Phillips, the #2 hitter, had a more interesting at-bat. After swinging and missing at the first two pitches (I use a horizontal slash for a swing and miss), Phillips took a ball, fouled off a pitch, and then took another ball before flying out to center field. My old scorebook would let me show he had a 2-2 count when he hit the fly ball, but it wasn't easy to show that he battled back from being down 0-2. This sort of detail is fun to track (for me, at least), can quickly help you identify great at-bats, yet is usually not as easy to track in traditional scorebooks. I love this system: simple, easy to read and use, yet very powerful.

Let's move over to the fourth inning to highlight another novel feature, the RBI dots. Here's how they work: each dot represents an RBI at a different base, starting with home at the left and third at the right. A slash through a dot means a runner was left on base following an at-bat, while a circled dot represents an RBI. Here, we see that Hamilton struck out looking with Phillips on second base (Brandon stole second on the 6th pitch of the at-bat), leaving him on base with one out (note the slash through the "2B" dot). Fortunately, Jeff Conine came through with a "clutch" single on a 3-2 count (it was actually a run and hit play, though I haven't worked out a good way to note that), driving him home (circled "2B" dot). Junior and EdE subsequently struck out, stranding Conine at second (his SB bordered on defensive indifference, but I think that's a silly rule and gave him a SB--the official scorer did too). Note that the clean nature of this scorebook's cells allowed me to take some notes on Eddie's unfortunate K, as well as other interesting pitches and at-bats.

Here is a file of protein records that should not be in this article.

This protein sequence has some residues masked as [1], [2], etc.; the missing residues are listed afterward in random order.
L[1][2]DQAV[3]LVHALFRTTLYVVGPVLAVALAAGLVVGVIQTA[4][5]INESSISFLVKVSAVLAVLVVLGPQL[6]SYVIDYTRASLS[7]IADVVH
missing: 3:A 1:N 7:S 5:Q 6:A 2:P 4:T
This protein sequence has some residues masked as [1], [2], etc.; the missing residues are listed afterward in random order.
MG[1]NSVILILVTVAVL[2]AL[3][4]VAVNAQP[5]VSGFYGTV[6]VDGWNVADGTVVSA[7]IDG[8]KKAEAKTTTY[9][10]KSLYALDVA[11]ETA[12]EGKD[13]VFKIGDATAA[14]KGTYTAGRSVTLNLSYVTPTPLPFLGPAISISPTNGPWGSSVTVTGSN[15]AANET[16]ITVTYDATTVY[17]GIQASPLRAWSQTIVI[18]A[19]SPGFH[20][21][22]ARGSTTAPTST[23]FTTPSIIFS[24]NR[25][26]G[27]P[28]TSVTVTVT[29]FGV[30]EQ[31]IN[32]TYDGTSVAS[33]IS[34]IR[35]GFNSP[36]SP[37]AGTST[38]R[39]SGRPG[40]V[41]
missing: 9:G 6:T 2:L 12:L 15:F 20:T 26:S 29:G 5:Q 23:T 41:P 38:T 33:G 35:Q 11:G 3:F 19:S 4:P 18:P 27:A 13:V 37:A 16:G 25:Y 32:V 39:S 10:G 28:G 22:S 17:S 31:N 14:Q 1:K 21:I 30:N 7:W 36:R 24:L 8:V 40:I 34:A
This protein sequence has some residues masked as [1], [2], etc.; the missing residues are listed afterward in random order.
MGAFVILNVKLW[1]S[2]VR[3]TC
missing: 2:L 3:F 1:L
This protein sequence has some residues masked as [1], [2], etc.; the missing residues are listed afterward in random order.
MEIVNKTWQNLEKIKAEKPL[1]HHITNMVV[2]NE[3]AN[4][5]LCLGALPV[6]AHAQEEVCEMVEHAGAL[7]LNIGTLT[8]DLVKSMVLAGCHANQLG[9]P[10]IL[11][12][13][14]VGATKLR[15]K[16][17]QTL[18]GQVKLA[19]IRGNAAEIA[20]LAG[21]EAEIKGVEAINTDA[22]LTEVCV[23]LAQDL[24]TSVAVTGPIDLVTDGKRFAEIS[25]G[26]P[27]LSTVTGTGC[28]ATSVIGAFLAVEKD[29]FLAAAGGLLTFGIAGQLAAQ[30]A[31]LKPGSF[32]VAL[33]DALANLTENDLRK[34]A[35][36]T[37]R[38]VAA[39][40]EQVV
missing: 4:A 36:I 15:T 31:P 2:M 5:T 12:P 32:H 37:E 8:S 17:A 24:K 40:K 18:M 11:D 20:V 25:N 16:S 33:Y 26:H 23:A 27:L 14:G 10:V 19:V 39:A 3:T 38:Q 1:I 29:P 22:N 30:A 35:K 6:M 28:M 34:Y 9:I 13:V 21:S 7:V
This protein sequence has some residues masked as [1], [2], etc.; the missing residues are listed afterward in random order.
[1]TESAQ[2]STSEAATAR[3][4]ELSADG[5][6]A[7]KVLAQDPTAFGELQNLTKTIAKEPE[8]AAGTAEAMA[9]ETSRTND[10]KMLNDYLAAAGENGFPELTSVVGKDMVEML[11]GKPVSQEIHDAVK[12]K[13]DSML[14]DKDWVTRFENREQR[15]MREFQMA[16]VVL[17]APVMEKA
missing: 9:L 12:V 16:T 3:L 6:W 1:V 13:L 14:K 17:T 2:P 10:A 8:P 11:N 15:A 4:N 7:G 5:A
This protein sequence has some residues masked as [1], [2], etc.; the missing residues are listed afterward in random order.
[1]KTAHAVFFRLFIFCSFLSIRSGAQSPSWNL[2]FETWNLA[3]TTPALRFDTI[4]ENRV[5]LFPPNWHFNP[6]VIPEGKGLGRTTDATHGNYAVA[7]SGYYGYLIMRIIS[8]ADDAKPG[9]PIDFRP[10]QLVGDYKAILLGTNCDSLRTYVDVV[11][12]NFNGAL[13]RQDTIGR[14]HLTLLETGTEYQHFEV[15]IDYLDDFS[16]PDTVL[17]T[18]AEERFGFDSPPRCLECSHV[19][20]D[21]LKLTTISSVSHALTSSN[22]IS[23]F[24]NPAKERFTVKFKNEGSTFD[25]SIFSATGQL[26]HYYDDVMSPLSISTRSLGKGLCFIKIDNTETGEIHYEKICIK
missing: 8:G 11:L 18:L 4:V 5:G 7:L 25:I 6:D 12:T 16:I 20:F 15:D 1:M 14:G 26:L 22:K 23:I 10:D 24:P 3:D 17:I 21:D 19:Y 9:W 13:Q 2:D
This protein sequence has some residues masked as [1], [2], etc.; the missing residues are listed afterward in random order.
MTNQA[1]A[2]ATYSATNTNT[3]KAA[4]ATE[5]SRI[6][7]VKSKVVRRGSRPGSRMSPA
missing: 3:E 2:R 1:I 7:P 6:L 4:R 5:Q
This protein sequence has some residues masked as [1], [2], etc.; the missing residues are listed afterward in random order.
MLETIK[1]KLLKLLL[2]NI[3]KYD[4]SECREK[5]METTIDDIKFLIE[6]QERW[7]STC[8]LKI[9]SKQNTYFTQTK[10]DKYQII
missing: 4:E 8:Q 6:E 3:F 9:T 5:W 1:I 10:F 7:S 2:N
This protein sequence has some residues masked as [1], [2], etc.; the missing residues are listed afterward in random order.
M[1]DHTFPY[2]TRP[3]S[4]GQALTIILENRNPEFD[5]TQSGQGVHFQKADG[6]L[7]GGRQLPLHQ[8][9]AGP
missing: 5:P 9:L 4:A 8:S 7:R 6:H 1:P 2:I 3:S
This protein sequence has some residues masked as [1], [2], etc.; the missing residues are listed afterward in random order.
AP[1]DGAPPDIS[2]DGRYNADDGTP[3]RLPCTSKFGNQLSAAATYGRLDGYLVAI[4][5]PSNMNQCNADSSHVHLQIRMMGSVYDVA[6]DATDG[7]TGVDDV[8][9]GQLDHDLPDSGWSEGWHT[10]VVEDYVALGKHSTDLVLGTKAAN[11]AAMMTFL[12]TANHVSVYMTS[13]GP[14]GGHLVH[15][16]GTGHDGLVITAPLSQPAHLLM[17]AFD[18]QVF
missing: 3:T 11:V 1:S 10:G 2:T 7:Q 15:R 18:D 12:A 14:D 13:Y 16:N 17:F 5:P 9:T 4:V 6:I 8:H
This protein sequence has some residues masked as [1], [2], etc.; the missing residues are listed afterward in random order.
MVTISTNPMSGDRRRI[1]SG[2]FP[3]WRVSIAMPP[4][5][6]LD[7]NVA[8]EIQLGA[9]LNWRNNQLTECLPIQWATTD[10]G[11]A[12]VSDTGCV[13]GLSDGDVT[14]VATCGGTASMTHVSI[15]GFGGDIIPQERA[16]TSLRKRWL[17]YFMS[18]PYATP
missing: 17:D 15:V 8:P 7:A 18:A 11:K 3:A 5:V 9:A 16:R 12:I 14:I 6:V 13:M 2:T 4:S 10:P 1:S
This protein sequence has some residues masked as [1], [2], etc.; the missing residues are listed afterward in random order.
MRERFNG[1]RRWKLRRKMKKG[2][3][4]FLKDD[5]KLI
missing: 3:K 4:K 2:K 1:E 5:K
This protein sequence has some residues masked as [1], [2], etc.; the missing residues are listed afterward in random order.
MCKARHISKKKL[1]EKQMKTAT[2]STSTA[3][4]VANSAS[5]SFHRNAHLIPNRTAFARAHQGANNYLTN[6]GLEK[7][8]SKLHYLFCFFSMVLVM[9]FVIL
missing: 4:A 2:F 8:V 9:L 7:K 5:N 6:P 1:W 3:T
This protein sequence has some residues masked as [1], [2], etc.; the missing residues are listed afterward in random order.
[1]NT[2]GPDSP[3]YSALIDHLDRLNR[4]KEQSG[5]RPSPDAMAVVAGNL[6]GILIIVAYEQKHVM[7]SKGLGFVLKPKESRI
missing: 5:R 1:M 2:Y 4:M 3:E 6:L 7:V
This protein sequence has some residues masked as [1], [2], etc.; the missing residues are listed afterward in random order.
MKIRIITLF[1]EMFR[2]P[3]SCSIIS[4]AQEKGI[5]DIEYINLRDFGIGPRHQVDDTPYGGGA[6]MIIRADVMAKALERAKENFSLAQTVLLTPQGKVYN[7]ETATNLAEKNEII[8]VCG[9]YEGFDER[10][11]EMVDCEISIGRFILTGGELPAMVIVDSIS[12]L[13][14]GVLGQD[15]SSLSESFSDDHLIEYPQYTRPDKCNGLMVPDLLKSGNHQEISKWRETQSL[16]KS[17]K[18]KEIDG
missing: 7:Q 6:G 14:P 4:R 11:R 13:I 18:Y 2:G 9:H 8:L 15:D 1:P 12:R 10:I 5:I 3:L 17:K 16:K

The other nice aspect of the pitch tracking system in this scorebook is that it makes it very easy to keep track of pitch counts for pitchers. This next section falls just below the inning columns:
Here you can see Ted Lilly's pitch counts, inning by inning. They went up remarkably fast considering that there were next to zero baserunners most of the night (10 strikeouts can push up your pitch count, of course), and he ultimately exited the game at 101 pitches (63 strikes, 38 balls) at the end of the 6th inning. I'm not showing it, but below this section is a fairly standard place to note runs, hits, errors, and men left on base.